Here's Gaurav, Alan, and Ryu partaking of the bowls.

And another round.

We met a lot of people and made a lot of friends that day. In the front of the picture, is an albino Kuna. The Kuna have the highest rate of albinism of any ethnic group.

We got up early in the morning to catch our boat ride back. The boat took us 9 hours down the coast using it's 40 horsepower engine. We were all on the verge of seasickness for a couple of hours as the boat went up and down 6 foot swells.

Once the boat landed in Carti, we managed to negotiate a ride to Chepo in the back of a pick-up. You can see the effects that the combination of salt water from the boat ride, and the ride in pickup had on my hair in this picture.

The whole trip was an amazing experience, and I recommend it for anyone who wants a serious adventure, and is comfortable with their spanish.

Monday, January 4, 2010

Workin' in the campo

A couple of months ago, my boss Tim came out for his annual visit. He managed to arrive just in to join a junta at my neighbor Gregorio's house. The neighbors had all gathered to dig out the foundation for his new house.

Once we finished for the day, we sat down to pega barba and guarapo (alcohol made from fermented sugar cane juice.)

The sloth crawled down from his tree to watch us work.


So it's been a while since my last post, and I know you all have been craving an update, so here's a brief summary of Thanksgiving: Good Friends and Good Food = A Great Time. A hundred plus volunteers managed to converge on the town of Cerro Punto in western Panama for the annual volunteer feast. Between us, we managed to consume 5 turkey, 3 hams, and countless pounds of stuffing, beans, and pie.

Happy Thanksgiving! (Much belated)

Alan, Andrea, Seth, and Meredith's back sitting around fajita mixins that Alan and some others prepared the night before Thanksgiving as a kind of warm-up stretch for the real festivities the next day.

A few of my fellow EHers: Dave, Meredith, Seth, Zach, and Jesse.

Not really Thanksgiving related. This is a picture of the Novena procession in Quebrada Grande to celebrate Mother's Day, Dec. 8th here in Panama.

Sunday, November 15, 2009

Happy Birthsecond to Me!

Today, I celebrate my 1,000,000,000th birthsecond yup that's right folks. I was born 1,000,000,000 seconds ago today. Unfortunately, I can't tell you which second it was specifically, because I'm just too lazy to calculate it, but since I was born around 6am, I think it should be around 7 or 8am.

Monday, November 9, 2009

Black Christ Festival

A couple of weeks ago I headed to the Black Christ Festival in Portobelo, and I gotta say if you are ever down here on October 21st you should definitely go. I went with Seth and Nikki who are a couple of my fellow volunteers here in Coclé. We arrived in Portobelo a little after noon, and spent the next few hours wandering around town and sampling the street meat. Portobelo has two of the oldest Spanish forts in Panama, and was one of the major points of transit for Spanish gold as it was leaving the New World. The area surrounding Portobelo is gorgeous, and I believe with a little work from the government, they could turn Portobelo into a great tourist destination. The problem currently is that signage and information describing Portobelos historical importance are lacking. There are a few signs but they mainly give dates and lack historical context.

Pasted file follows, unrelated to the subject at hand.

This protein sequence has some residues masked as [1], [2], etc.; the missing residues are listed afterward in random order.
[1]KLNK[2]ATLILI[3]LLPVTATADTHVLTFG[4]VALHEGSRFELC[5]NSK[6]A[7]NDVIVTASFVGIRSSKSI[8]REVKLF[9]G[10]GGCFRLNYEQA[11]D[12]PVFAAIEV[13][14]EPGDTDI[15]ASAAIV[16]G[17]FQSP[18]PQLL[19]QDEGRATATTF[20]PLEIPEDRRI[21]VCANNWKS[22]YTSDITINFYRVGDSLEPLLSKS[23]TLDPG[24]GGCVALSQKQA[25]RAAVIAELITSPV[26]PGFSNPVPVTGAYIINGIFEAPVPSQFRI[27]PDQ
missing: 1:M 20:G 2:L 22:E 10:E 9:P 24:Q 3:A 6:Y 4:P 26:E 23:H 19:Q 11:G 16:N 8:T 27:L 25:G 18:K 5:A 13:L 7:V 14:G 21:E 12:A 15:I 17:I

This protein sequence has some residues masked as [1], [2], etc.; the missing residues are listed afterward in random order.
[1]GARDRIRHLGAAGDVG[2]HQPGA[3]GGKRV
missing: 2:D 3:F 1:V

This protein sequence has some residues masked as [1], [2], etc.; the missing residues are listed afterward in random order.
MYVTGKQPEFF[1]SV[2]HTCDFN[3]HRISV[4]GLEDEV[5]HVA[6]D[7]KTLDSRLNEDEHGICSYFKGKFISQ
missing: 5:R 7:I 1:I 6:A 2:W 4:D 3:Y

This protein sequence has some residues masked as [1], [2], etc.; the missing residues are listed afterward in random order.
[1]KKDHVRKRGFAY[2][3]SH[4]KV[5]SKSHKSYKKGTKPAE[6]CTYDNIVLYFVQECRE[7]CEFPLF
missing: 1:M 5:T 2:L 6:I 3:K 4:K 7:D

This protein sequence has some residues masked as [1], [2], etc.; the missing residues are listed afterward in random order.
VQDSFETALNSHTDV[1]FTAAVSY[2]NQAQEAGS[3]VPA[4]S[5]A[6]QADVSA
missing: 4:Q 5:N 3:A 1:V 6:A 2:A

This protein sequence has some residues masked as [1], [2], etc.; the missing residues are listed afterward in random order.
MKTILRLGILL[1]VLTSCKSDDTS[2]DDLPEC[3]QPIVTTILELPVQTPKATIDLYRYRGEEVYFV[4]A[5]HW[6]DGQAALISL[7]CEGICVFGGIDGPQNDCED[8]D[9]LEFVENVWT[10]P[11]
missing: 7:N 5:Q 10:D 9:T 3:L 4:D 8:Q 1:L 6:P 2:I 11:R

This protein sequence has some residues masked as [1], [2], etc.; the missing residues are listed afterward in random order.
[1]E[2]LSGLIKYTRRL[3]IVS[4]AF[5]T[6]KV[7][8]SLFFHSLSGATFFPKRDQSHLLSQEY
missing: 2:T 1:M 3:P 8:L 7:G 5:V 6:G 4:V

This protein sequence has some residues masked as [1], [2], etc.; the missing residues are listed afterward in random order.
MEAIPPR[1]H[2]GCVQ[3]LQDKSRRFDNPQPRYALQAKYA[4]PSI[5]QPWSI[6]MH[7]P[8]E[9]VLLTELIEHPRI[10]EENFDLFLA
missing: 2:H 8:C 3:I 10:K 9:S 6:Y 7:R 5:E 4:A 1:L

But that was not why we were there. We were there for the festival, and the festival was amazing.
People make a pilgrimage from all over Panama in handmade purple robes (though most are afro-antilleanos from Colon province.) They walk to Portobelo, and once they reach the town borders, they crawl the rest of the way on hands and knees. Some remove their robes and have hot wax from candles dripped on their back as penance while they crawl. Usually they work in teams with a friend or relative carrying an image of the black christ in front and shouting words of encouragement while another drips hot wax. Some woment crawl with their children on their back or stomach (people crab walk, when their knees become bloody.)

The pilgrims arrive all day until Mass at 7pm. After Mass, the statue of the Black Christ is removed from the church an carried around town in a procession until midnight when the statue re-enters the church. Afterwards, the whole town parties until 3 am. The whole experience was amazing and incredibly. 40,000 people descended on a town of only 2000, and only a handful of us were gringos. The best word to describe it is authentic, you can really feel the emotion and strength of belief from the pilgrims. You get the feeling that this is a celebration by the people, for the people, as opposed to a celebration by the Church for the people.

With that said, on to the photos...

The first of two forts overlooking the harbor. Portobelo is located inside a natural harbor.

This is the second fort and closer to town. People are allowed to go wherever they like inside the forts.

Looking down on "downtown" Portobelo. About 2,000 people live in Portobelo.

Seth and Nikki demonstrating the Panamanian shirt roll.

Sitting in a window of one forts. One of the few places that didn't smell like urine. With 40,000 people and no port-a-potties, the forts did double duty.

A man crawls through the entrance of the church as a woman drips hot wax on his back.

A group of pilgrims in their purple robes enters the church.

The Black Christ himself. Behind him is a statue of James helping him carry the cross. Unfortunately, this photo doesn't give a good idea of the size of the platform he stands on, but its large and heavy.

Worshippers carrying homade idols of the Black Christ. Many of these were carried in front of pilgrims as they crawled for inspiration. It's hard to see, but many were blinged out with christmas tree lights and at least one black light.

These men are carrying the platform that holds the Black Christ. There were approximately 30-40 men per side to carry the platform.

A view from a balcony as the procession marches down the street

What a view to wake up to. Five minutes after waking up, I was swimming off the end of the pier. During the festival, we ran into another group of volunteers who had a friend with a house near Portobelo, and we ended up spending the night at his place. Thanks Humberto!